If it is a risk that Billy is injury prone given his build and the way he plays then I sure hope the Reds are looking at a decent 4th OF that can play CF because they will ultimately get to play quite a bit. I’m of the idea that there is still time for Billy to figure it out and hit but it seems that the window for that time will be closing in the next year or so unless the rest of the team is full of world beaters. I agree that him going all RH may help but that’s just another year that he will be given time to see if he can hit or not. I really like Hamilton and the speed and defense. I hope he gets it but I’m not optimistic he will.

      • gary

        It may be a big challenge for him to hit RH against RHP in the big leagues without experience on the professional level.

  9. Chuck Schick

    Price may or may not be a good manager….I have no idea. To be fair, I think it’s reasonable to point out that Joe Torre had 10 losing records his first 15 seasons….Jim Leyland 9 of his first 15 …..and Bruce Bochey 9 of 15. They managed bad teams and their handling of the bullpen didn’t matter.

    Sparkey Anderson once won 108 with 4 HOF players…..and lost 104 with Tracy Jones and Doyle Akexander.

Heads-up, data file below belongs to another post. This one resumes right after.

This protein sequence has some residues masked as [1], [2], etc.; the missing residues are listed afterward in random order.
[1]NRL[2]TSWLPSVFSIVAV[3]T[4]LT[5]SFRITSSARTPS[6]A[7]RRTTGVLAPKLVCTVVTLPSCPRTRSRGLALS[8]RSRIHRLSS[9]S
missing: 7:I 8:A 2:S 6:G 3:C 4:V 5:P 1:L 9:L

Dave Miley was able to win 76 games with Ryan Freel as his 3rd best player and is regarded as a clown….Joe Girardi has been given 2 billion in payroll during his tenure and is regarded as good.

    Why would anyone think Price’s replacement will be some sort of Eureka manager?

    • I-71_Exile

      All Brian Price needs to do is use WAR, wOBA, and wRC+ in a sentence and tide of criticism will turn…and stop asking position players to bunt.

    • jessecuster44

      It’s one thing to be a losing manager, but it’s quite another to lose like Price. The F-Bomb tirade, the milquetoastness in every other aspect of the game, the bullpen, and the insistence of playing Skip…

      I don’t like him. I suppose that colors my view. But regardless of how good the Reds will be next year, you want the best person to manage them. I don’t think that’s Price.

    • jazzmanbbfan

      Add Casey Stengel to that group: 8 of his first 9 seasons as a manager were below .500 and one barely above. Then he took over the Yankees and apparently became a genius and HOF manager.

  10. kmartin

    Steve, you say you would not like moving Suarez to left field. I am curious as to which kind of hitter you (or other readers of this blog) want for left field. Should the primary focus be power or OBP? If the Reds continue with Hamilton in center I really think we need a high OBP to hit lead off. I fantasize about having a Shin Soo Choo prime playing left and hitting in front of Votto.

    • Steve Mancuso

      I’ve got a presumption against position switches as solutions, especially moving between infield and outfield. If the team needs a LF, get a LF. Don’t try to shoehorn one player into another position. This is not an absolute rule, it’s a presumption. Position changes can work. But I don’t like them at the long-term planning stage when there is sufficient time/flexibility to avoid it. I’m more OK with it as a short-term response to emergency.